This was a great debate from S4x18. Many owner / operators have an Enterprise Secure Operations Center (SOC), and they are considering how best to handle OT incident detection and response. There are two main approaches: 1. Add OT data and incident response capabilities to an Enterprise SOC or 2. Set up and run a SOC dedicated to the OT environment.
Dale Peterson interviews the ICS Detection Challenge Winner – Claroty and the runners up – Nozomi and Security Matters. They discuss where the competitors did well, how the products are likely to improve in the future, and what the future direction of the ICS product detection category is likely to be.
The ICS Detection Challenge at S4x18 last January pitted Claroty, Gravwell, Nozomi and Security Matters in a competition to determine who could create the most complete asset inventory and who could do the best job detecting attacks through passive ICS network monitoring only. Dale Peterson and Eric Byres discuss the packets used in the test and analyze the results. What this product category can and cannot do. The last 15 minutes talking about the future of the ICS Detection product category.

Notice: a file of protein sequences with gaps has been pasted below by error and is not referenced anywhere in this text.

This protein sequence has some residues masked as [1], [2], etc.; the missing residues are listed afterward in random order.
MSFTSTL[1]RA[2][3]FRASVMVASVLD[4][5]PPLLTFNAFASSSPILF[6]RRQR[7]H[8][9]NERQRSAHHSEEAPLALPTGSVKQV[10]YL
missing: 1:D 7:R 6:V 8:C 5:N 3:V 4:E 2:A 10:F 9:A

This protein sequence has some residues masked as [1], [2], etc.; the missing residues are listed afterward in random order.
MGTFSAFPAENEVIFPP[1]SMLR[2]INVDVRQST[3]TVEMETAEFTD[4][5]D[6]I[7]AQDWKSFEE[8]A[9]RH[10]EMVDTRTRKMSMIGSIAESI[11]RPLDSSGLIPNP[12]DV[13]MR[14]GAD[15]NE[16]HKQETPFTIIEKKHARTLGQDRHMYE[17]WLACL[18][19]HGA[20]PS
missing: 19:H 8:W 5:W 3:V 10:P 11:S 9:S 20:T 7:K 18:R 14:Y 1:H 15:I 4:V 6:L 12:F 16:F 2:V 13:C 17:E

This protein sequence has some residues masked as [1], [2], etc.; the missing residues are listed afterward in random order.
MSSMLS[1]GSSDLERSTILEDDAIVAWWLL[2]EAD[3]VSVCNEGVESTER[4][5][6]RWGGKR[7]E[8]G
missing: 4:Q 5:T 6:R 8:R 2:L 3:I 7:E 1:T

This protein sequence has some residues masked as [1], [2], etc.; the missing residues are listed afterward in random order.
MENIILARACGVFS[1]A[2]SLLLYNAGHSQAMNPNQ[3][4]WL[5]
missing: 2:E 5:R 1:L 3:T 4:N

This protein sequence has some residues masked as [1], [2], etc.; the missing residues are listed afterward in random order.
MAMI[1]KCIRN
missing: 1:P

The Asset Identification and Inventory results from the Challenge showed the potential of these solutions, but also the limitations due to maturity and a passive only approach. Claroty won the Asset Identification phase by identifying the largest number of assets (device type and vendor) with a score of 23, followed by Nozomi and Security Matters with a score of 20. Nozomi clearly provided the most detail in their asset inventory and was the only competitor to identify the key SCADA system. Security Matters did the best in identifying CVE’s for the asset inventory.
The Detection Phase of the ICS Challenge was won narrowly by Claroty (24) over Nozomi Networks (22) and Security Matters (22). Congratulations to the Claroty product and team. The final score was not as interesting as what was detected, what was missed, and conclusions about this product class. This post has five conclusions Dale pulled from the scoresheets and interviews, notes on the scoring methodology and deficiencies, and a chart showing the 19 incidents inserted into the packet capture.